Rihanna Voice is a complicated thing. It is infinitely adaptable; Robyn Fenty herself is from Barbados, and in some interviews and behind-the-scenes videos, her Bajan accent flavors her conversation. But like many a pop star before her, she has mostly obscured her accent in her songs, ending up with a singing voice that emanates from someplace strange in its universalitya world of nearly Midwestern flat As and vocal-fry Is and Eliza Doolittle dropped Rs. A linguist with no knowledge of Rihanna might listen to Umbrella and deduce that the singer must have been born in 1980s Wisconsin, to a South Bostonian father and a Jamaican mother, and spent winters in a British charm school. Part of this signal scrambling just comes from the centrifuge of American cultural assimilationIve had to learn to adjust my accent a bit for the sake of interviews and business conversations, Rihanna once said. The vowels are the hardest part; you have to say it with the same inflection that they do. And its a subtle reminder of the cultural and racial powder kegs we step on when we talk about voice and origin: When Fenty actually dipped into full patois for her 2016 single Work, millions of confused Americans called it gibberish. But the net effect of this regional confusion on her catalog, and its influence on pop, is incalculable. As with all major pop innovations, there were a lot of creative hands involved in forging Rihanna Voice alongside Rihanna herself. There is the hook singer Ester Dean, who came up with the the chewy, neon-bright na-na toplines for songs like S&M, Whats My Name, and Rude Boy. There is the gulpy, glottal singing of Sia, whose defiantly strange reference tracks end up influencing the singers who pick her songs; Rihannas Diamonds is an example of Sia Voice seeping into the groundwater of Rihanna Voice. And the percussiveness of Rihannas vocal takesthe way each of her syllables fly out, ruthlessly flattened, alongside compressed synth and drums, so that every sound comes at you like little plastic chips shot from a cannoncomes in part from her work with producers like Stargate. Rihanna Voice has become an industry-wide idea, a creative property like the Korg synth or LinnDrum, that the quick-working line cooks of the pop industry daub onto tracks like hot sauce from squeeze bottle. Through this lens, pop radio is simply an array of interchangeable plates, all of them drizzled lightly with Rihanna Voice before serving.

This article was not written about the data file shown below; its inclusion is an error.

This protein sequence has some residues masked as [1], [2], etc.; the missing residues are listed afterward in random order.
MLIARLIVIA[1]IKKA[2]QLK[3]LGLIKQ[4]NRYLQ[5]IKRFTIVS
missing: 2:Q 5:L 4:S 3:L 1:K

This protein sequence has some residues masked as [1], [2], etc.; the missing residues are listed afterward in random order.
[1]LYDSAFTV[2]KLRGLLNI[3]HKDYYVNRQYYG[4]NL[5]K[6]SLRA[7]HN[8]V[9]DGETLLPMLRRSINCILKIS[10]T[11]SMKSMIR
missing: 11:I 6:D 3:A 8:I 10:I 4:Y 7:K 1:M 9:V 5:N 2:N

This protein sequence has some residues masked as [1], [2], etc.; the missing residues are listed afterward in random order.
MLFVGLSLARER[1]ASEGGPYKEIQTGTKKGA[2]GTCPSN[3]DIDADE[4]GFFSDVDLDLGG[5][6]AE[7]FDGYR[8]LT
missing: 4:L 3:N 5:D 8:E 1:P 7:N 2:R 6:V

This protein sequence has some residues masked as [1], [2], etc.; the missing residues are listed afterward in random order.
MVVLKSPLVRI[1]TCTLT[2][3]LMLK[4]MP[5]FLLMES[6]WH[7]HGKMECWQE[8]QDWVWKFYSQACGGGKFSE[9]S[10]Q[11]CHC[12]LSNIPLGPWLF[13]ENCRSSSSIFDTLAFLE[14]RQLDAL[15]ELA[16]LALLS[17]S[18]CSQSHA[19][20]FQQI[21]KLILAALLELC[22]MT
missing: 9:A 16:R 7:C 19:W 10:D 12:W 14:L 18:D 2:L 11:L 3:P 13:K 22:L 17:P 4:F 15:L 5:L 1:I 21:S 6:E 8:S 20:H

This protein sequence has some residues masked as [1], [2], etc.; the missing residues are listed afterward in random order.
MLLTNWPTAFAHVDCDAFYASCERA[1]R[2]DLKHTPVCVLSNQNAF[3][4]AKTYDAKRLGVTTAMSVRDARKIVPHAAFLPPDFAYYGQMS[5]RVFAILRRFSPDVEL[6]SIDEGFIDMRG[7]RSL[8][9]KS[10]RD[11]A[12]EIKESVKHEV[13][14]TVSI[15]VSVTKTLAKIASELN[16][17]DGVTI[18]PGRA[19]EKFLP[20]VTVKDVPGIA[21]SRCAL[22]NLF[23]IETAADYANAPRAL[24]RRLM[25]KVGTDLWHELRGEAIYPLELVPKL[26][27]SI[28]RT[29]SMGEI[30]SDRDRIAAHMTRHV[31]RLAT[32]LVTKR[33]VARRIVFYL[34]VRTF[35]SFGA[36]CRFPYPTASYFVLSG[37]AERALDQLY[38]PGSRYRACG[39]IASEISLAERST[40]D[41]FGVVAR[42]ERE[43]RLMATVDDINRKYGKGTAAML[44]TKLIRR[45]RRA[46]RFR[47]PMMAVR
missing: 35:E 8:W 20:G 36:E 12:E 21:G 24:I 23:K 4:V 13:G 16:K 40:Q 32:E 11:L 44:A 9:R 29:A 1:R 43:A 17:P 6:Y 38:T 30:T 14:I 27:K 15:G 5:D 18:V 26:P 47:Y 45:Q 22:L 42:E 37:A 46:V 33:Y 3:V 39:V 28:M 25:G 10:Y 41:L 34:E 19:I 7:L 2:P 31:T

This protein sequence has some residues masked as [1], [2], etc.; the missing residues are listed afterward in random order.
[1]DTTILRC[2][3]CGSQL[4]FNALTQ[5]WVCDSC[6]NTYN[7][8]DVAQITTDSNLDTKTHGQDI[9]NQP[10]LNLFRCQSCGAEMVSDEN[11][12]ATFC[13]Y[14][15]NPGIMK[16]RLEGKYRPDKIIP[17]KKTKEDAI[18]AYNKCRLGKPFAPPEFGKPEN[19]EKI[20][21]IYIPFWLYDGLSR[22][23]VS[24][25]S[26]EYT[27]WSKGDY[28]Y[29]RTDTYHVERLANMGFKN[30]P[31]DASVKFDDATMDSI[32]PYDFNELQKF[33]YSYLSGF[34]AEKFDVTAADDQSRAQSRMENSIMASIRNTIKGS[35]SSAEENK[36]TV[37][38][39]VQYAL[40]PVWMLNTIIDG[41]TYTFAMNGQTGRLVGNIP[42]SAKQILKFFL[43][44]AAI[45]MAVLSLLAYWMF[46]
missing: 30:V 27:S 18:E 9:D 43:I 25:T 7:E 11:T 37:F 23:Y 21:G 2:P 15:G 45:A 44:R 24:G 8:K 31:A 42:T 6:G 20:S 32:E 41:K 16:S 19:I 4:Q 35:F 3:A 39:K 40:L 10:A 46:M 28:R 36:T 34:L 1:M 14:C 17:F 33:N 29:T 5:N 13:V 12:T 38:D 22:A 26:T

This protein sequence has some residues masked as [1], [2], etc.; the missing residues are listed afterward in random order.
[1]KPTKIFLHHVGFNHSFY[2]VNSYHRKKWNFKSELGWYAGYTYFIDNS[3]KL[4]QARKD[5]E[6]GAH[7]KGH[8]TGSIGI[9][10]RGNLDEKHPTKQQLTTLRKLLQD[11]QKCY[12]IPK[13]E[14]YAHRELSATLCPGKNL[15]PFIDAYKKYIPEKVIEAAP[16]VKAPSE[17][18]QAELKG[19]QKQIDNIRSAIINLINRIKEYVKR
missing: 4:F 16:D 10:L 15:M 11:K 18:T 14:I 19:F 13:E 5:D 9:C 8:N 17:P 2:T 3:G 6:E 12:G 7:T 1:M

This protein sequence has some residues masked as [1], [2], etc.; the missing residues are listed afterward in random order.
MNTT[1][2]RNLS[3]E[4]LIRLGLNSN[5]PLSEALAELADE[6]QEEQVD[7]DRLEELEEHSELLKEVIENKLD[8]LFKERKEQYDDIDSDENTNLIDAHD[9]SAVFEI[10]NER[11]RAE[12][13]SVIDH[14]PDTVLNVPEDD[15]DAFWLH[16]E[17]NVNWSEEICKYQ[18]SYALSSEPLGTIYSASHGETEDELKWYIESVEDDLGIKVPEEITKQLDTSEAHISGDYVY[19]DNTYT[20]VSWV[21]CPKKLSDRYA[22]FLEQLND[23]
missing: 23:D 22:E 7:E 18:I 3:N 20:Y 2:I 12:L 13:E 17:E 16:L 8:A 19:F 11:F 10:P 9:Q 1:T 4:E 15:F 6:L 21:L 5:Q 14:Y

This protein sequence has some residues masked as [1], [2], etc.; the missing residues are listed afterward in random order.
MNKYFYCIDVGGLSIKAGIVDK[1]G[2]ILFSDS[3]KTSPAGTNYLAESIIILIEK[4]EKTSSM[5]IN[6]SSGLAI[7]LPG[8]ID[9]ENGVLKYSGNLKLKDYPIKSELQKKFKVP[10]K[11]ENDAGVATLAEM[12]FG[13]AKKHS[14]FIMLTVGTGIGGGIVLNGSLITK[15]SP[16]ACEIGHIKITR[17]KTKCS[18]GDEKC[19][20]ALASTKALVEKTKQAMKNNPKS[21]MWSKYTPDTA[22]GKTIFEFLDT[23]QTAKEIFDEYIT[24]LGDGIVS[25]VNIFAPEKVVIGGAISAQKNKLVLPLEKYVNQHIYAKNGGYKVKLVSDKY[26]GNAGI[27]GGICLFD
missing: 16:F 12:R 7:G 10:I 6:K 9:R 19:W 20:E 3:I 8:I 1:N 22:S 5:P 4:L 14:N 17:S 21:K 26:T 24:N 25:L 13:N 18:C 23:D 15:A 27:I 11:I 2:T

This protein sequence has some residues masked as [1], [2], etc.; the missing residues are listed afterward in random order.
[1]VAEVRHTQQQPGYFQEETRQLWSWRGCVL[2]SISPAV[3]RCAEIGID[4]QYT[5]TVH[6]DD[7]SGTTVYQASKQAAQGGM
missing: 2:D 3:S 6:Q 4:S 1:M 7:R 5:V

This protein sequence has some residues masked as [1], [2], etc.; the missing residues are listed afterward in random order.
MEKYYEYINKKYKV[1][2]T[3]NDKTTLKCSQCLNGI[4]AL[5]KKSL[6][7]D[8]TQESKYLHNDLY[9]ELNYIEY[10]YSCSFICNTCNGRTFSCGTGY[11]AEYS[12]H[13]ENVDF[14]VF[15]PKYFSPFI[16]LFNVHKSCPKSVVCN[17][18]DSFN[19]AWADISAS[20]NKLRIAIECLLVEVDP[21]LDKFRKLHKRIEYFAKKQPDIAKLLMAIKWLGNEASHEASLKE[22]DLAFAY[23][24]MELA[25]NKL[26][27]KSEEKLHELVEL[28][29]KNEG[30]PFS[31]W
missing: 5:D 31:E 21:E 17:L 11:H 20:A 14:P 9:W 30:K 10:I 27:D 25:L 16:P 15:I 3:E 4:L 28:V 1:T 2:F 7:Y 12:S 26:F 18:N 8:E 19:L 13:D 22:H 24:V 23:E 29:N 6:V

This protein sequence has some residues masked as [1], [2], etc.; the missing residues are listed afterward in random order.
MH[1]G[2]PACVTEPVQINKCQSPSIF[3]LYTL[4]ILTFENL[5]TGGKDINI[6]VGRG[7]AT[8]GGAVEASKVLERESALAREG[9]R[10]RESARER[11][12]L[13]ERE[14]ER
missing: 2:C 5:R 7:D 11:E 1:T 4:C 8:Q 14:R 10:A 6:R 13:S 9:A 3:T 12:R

Chris Martin, never the most poetic of souls, famously described Rihannas vocals after working with her on Coldplays 2012 single Princess of China: When you think of Rihannas voice, you think of this rich thing, solid like a tree trunk, he enthused, to ruthless and deserved mockery. But on this basic point, he was right: Her vocal takes have an uncanny, rounded wholeness. Listen to how she sings the oh-na-na, whats my name hook of Whats My Name; she exaggerates the what so that it becomes oo-WHAT. Theres a hint of yelp, a throat catch in that oo-WHAT, the kind of sound that usually tells us the singer is about to lose composure, or is struggling to maintain it. But the catch happens at exactly the same spot, at the same moment, in the same word, every single time. Its mesmerizing, like watching a GIF of someone bursting into laughter. It is all the things, in three syllables, that Martin went on aboutwhole, rich, solid. Who knows how many dozens of times Rihanna practiced that vocal take until she had distilled all of those competing emotionspleading and playful, weary and sensual, even a little mockinginto three goddamn syllables, looping perfectly. But she did, and you can hear basically the entire spectrum of RihannaRihanna shouting, Rihanna beckoning, Rihanna purring, Rihanna cacklingwithout her having to change much about her voice at all. No matter who borrows Rihannas voice, only she can do that.